NEW YORK - September 16, 2015 - EcoHealth Alliance, an environmental health nonprofit organization that focuses on local conservation and global health issues, announced the creation of the first centralized repository to collect data on the biological diversity in Bolivia. EcoHealth Alliance Senior Scientist, Carlos Zambrana-Torrelio, in collaboration with Miguel Fernandez from the German Centre for Integrative Biodiversity Research in coordination with more than 40 Bolivian scientists worked together to create the unique repository. The value of a biological repository will assist in measuring the status of biodiversity knowledge in Bolivia. The real value of this information can be applied to biodiversity conservation, climate change, food security and public health. "This kind of collaboration has no precedents. For many years scientists have been using data hosted in international databases and the need for a central repository was crucial to catalog the country' plants and animals," said Mr. Zambrana-Torrelio.
The group reached out to Bolivian scientists and suggested a data sharing opportunity in response to the clarion call to the scientific community. The team experienced an overwhelming response to the query and the repository became a reality. "These data sets will change the way we do science in Bolivia, thus allowing us to make informed decisions for conservation," continued Mr. Zambrana-Torrelio.
This gargantuan effort included multiple Bolivian institutions such as the Instituto de Ecología, the Herbario Nacional de Bolivia, and the Museo Noel Kempff Mercado, as well as international institutions including NatureServe and the German Centre for Integrative Biodiversity Research. The ultimate goal of this work is to understand the bigger biodiversity picture and the information will be used to observe and measure the changes in biodiversity to better inform policy and decision making.
Mr. Miguel Fernandez, a long time collaborator of EcoHealth Alliance continued, "At the global level our knowledge on the complexity of the natural world is very limited. These information gaps are even more evident in mega-diverse countries such as Bolivia. In many ways the work that naturalists did from a couple centuries ago and the work that scientists do today working in museums and herbariums is very similar. The main difference is in today's world we are fortunate that technology and analytical tools to measure the natural world have expanded so quickly. This project is only the first step in a long and intricate process towards the creation of a true biodiversity observatory in Bolivia."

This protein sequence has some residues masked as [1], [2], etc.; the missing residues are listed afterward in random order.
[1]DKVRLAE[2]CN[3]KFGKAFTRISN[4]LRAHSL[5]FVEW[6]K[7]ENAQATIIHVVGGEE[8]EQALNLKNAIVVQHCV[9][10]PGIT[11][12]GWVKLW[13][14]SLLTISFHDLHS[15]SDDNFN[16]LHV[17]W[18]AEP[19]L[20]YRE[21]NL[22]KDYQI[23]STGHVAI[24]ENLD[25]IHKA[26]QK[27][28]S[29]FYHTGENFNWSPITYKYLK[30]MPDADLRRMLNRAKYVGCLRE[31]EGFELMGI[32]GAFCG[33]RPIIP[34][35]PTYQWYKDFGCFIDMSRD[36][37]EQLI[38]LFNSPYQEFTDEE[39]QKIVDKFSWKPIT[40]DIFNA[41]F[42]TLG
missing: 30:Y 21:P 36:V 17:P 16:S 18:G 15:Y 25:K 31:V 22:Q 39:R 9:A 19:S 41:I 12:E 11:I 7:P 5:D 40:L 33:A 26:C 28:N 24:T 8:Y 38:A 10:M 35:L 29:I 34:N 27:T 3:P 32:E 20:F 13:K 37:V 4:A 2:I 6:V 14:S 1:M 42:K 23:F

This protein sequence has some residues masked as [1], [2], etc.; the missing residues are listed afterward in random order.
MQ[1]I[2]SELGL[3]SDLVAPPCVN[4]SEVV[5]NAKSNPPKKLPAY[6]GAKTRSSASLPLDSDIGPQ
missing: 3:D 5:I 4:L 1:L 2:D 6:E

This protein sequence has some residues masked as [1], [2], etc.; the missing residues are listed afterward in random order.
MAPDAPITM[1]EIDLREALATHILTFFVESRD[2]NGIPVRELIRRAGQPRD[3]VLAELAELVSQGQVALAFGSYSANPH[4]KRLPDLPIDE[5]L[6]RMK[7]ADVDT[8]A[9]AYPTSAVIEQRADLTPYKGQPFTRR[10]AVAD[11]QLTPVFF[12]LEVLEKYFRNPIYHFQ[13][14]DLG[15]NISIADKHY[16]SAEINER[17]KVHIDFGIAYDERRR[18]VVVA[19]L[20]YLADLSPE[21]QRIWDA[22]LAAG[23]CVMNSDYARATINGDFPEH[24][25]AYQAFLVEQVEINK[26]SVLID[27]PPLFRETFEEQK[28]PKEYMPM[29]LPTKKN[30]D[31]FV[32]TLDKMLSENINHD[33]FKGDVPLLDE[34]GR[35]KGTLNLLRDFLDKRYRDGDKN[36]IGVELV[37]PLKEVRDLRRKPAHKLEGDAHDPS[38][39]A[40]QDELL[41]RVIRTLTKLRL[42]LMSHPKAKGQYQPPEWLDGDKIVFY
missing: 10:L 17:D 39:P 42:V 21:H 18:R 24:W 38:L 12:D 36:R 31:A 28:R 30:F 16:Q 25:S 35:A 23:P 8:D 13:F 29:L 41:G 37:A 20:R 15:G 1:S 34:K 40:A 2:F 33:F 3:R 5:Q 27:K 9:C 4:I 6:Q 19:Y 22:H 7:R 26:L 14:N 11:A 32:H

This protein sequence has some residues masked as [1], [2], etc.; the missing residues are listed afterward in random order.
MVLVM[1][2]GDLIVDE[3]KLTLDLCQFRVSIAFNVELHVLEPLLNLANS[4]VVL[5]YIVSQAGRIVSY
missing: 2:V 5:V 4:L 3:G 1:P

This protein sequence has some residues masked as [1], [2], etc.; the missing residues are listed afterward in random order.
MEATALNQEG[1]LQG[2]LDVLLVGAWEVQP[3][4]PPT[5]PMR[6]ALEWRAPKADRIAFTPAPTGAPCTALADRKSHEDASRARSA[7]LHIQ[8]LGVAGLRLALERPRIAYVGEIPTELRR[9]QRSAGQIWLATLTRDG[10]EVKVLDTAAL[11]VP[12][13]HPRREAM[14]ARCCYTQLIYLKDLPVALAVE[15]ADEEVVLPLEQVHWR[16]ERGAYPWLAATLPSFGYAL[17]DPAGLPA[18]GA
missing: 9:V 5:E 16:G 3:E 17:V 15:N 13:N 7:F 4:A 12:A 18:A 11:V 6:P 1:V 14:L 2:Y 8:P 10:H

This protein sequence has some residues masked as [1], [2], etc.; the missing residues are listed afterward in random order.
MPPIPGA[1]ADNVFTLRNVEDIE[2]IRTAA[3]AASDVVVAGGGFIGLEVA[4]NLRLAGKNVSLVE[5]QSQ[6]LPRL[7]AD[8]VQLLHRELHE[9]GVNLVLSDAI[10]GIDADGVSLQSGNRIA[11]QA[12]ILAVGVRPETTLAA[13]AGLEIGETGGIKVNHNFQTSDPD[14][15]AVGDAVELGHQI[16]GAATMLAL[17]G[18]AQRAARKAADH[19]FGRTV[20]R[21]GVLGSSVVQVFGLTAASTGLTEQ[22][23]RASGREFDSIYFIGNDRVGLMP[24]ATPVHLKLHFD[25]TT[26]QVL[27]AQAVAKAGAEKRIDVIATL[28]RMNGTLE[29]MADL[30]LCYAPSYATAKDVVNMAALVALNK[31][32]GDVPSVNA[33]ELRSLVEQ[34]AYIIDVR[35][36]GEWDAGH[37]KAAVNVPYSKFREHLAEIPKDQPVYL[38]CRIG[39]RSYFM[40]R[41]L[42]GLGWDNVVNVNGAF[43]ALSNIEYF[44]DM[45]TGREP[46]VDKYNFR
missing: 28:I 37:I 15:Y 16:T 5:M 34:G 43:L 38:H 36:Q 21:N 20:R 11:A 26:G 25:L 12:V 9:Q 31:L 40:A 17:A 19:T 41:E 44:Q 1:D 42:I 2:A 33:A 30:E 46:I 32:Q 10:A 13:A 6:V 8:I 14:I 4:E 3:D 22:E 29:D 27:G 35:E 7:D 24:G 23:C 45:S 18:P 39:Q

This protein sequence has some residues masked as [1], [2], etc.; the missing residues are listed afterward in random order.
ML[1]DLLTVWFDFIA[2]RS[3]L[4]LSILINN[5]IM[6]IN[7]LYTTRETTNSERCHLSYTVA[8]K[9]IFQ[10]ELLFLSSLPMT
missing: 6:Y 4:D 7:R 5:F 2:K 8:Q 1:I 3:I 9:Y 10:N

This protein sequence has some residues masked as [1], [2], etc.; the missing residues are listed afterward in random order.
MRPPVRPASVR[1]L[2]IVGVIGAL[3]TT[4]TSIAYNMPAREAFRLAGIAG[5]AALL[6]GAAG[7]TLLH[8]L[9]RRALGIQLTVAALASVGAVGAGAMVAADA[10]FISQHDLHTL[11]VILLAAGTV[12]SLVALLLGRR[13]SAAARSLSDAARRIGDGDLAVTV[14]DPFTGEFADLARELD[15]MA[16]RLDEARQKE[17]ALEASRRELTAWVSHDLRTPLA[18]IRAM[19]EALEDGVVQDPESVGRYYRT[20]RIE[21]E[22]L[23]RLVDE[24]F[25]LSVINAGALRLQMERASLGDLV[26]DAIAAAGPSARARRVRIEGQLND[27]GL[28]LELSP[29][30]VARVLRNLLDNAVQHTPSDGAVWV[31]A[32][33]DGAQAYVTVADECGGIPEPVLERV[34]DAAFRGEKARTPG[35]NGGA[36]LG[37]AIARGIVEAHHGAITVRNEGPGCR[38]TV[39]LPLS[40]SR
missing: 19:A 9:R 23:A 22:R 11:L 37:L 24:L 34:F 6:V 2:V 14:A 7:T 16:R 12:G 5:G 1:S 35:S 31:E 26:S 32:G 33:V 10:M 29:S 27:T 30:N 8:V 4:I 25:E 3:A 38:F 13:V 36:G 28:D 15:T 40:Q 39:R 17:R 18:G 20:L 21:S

The results of the study were published in the journal, Biodiversity, and the article can be accessed here: "Challenges and Opportunities for the Bolivian Biodiversity Observation Network"
About EcoHealth Alliance
About EcoHealth Alliance
Building on over 40 years of groundbreaking science, EcoHealth Alliance is a global, nonprofit organization dedicated to protecting wildlife and safeguarding human health from the emergence of disease. The organization develops ways to combat the effects of damaged ecosystems on human and wildlife health. Using environmental and health data covering the past 60 years, EcoHealth Alliance scientists created the first-ever, global disease hotspots map that identified at-risk regions, to help predict and prevent the next pandemic crisis. That work is the foundation of EcoHealth Alliance's rigorous, science-based approach, focused at the intersection of the environment, health, and capacity building. Working in the U.S. and more than 20 countries worldwide, EcoHealth Alliance's strength is founded on innovations in research, training, global partnerships, and policy initiatives. For more information, please visit http://www.ecohealthalliance.org. Twitter: @EcoHealthNYC